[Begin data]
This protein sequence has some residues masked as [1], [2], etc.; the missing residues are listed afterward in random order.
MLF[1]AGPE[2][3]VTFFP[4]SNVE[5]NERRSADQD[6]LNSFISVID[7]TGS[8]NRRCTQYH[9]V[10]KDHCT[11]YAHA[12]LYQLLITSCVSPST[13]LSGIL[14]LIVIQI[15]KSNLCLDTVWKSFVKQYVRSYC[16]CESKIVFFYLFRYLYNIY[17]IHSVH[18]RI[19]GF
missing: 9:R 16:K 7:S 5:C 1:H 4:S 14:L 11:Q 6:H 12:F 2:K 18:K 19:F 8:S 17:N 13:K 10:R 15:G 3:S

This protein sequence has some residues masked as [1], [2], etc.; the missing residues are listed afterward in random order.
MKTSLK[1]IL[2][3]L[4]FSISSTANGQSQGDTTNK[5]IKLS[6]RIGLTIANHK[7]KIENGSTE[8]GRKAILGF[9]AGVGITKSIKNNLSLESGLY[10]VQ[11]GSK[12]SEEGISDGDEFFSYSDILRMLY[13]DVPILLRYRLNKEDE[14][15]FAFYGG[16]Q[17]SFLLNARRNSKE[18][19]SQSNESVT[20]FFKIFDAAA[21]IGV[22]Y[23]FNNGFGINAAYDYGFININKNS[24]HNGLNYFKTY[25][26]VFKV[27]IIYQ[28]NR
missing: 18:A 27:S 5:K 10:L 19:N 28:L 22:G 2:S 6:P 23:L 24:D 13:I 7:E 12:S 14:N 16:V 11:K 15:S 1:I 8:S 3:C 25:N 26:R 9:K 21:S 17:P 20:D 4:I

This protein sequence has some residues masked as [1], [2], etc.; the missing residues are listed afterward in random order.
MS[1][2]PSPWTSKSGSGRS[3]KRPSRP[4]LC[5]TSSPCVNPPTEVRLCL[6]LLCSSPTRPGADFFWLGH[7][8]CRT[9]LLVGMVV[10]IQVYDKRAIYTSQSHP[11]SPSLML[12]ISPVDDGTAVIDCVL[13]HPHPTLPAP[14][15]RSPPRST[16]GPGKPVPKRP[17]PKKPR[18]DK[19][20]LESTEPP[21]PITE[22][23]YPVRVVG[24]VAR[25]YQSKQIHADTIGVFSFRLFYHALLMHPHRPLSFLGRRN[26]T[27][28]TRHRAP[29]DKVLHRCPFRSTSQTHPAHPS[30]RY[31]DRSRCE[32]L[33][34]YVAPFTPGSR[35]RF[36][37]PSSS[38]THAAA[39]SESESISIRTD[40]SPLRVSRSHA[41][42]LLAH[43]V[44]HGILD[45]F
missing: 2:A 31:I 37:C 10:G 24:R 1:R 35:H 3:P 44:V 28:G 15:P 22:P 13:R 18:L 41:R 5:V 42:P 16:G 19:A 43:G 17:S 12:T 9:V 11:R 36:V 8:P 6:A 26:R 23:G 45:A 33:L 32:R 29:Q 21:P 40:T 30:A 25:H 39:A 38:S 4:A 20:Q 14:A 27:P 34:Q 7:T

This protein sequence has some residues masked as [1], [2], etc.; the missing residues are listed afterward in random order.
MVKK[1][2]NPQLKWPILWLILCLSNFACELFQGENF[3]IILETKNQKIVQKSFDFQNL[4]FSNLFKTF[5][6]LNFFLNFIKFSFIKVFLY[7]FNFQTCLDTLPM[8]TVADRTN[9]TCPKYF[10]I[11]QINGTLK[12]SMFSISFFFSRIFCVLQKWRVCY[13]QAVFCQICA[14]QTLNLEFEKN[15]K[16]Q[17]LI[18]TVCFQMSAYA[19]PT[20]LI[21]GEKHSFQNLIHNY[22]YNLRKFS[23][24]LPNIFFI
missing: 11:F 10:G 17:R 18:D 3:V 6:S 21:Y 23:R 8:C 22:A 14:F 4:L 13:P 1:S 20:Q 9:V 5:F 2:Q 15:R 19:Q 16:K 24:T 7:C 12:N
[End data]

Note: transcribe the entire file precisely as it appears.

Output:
This protein sequence has some residues masked as [1], [2], etc.; the missing residues are listed afterward in random order.
MLF[1]AGPE[2][3]VTFFP[4]SNVE[5]NERRSADQD[6]LNSFISVID[7]TGS[8]NRRCTQYH[9]V[10]KDHCT[11]YAHA[12]LYQLLITSCVSPST[13]LSGIL[14]LIVIQI[15]KSNLCLDTVWKSFVKQYVRSYC[16]CESKIVFFYLFRYLYNIY[17]IHSVH[18]RI[19]GF
missing: 9:R 16:K 7:S 5:C 1:H 4:S 14:L 11:Q 6:H 12:F 2:K 18:K 19:F 8:S 17:N 13:K 10:R 15:G 3:S

This protein sequence has some residues masked as [1], [2], etc.; the missing residues are listed afterward in random order.
MKTSLK[1]IL[2][3]L[4]FSISSTANGQSQGDTTNK[5]IKLS[6]RIGLTIANHK[7]KIENGSTE[8]GRKAILGF[9]AGVGITKSIKNNLSLESGLY[10]VQ[11]GSK[12]SEEGISDGDEFFSYSDILRMLY[13]DVPILLRYRLNKEDE[14][15]FAFYGG[16]Q[17]SFLLNARRNSKE[18][19]SQSNESVT[20]FFKIFDAAA[21]IGV[22]Y[23]FNNGFGINAAYDYGFININKNS[24]HNGLNYFKTY[25][26]VFKV[27]IIYQ[28]NR
missing: 18:A 27:S 5:K 10:L 19:N 28:L 22:G 2:S 6:P 23:L 24:D 13:I 7:E 12:S 14:N 16:V 11:K 15:S 1:I 8:S 3:C 25:N 26:R 9:K 21:S 17:P 20:D 4:I

This protein sequence has some residues masked as [1], [2], etc.; the missing residues are listed afterward in random order.
MS[1][2]PSPWTSKSGSGRS[3]KRPSRP[4]LC[5]TSSPCVNPPTEVRLCL[6]LLCSSPTRPGADFFWLGH[7][8]CRT[9]LLVGMVV[10]IQVYDKRAIYTSQSHP[11]SPSLML[12]ISPVDDGTAVIDCVL[13]HPHPTLPAP[14][15]RSPPRST[16]GPGKPVPKRP[17]PKKPR[18]DK[19][20]LESTEPP[21]PITE[22][23]YPVRVVG[24]VAR[25]YQSKQIHADTIGVFSFRLFYHALLMHPHRPLSFLGRRN[26]T[27][28]TRHRAP[29]DKVLHRCPFRSTSQTHPAHPS[30]RY[31]DRSRCE[32]L[33][34]YVAPFTPGSR[35]RF[36][37]PSSS[38]THAAA[39]SESESISIRTD[40]SPLRVSRSHA[41][42]LLAH[43]V[44]HGILD[45]F
missing: 2:A 31:I 37:C 10:G 24:R 1:R 35:H 3:P 44:V 28:G 15:P 22:P 13:R 18:L 41:R 5:V 42:P 16:G 19:A 43:G 17:S 12:T 9:V 11:R 36:V 8:P 6:A 26:R 23:G 45:A 33:L 32:R 29:Q 21:P 40:T 30:A 25:H 39:A 38:S 4:A 20:Q 14:A 27:P 34:Q 7:T

This protein sequence has some residues masked as [1], [2], etc.; the missing residues are listed afterward in random order.
MVKK[1][2]NPQLKWPILWLILCLSNFACELFQGENF[3]IILETKNQKIVQKSFDFQNL[4]FSNLFKTF[5][6]LNFFLNFIKFSFIKVFLY[7]FNFQTCLDTLPM[8]TVADRTN[9]TCPKYF[10]I[11]QINGTLK[12]SMFSISFFFSRIFCVLQKWRVCY[13]QAVFCQICA[14]QTLNLEFEKN[15]K[16]Q[17]LI[18]TVCFQMSAYA[19]PT[20]LI[21]GEKHSFQNLIHNY[22]YNLRKFS[23][24]LPNIFFI
missing: 11:F 10:G 17:R 18:D 3:V 6:S 21:Y 23:R 8:C 22:A 14:F 4:L 13:P 1:S 20:Q 9:V 5:F 2:Q 15:R 19:Q 16:K 24:T 7:C 12:N